August 21, 2009 9:22:00 AM
A judge''s ruling Thursday that NCAA documents in an infractions case against Florida State are public records under state law could impact the investigation into Mississippi State basketball signee Renardo Sidney.
Donald Jackson, the attorney for Sidney, found interesting issues with confidentiality and due process in the Florida case.
Jackson has been concerned about the tactics of the NCAA Eligibility Center in the evaluation process of Sidney, who is attempting to have issues about his status as an amateur resolved so he can compete for the Bulldogs this season.
In an article published by tallahassee.com on Thursday, Florida State General Counsel Betty Steffens said in testimony she balked when presented with a confidentially agreement by the NCAA, required before viewing documents on a secured computer.
"(Steffens) refused to sign a confidentiality agreement for essentially the same reason I did in the Sidney case," Jackson said.
Jackson said it was also notable that NCAA Vice President David Berst referred to due process protections that were afforded to Florida State.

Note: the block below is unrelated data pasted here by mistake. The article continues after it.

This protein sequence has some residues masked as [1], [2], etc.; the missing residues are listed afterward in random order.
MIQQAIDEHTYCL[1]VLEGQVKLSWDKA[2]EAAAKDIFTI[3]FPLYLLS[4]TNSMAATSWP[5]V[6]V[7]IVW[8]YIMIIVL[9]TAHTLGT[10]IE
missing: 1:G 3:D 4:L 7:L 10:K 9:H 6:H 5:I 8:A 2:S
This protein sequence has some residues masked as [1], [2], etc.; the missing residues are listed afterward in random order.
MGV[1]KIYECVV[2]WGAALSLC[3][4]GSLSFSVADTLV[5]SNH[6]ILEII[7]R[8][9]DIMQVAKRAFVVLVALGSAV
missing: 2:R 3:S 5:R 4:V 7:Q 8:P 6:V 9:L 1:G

"In prior cases, the NCAA has historically taken the position that due process is not required," Jackson said. "It has been my position all along that this inquiry violates constitutionally protected rights."
Jackson plans to make the argument that if Florida State is entitled to due process protection, why would Renardo Sidney, the Sidney family, third-party witnesses, and grandparents not be entitled to similar protection.
Sidney cleared one hurdle earlier this week when the NCAA cleared him academically and he enrolled in classes at MSU.
The NCAA Eligibility Center has asked for and is awaiting documentation from the Sidney family to make a determination on his amateur status.
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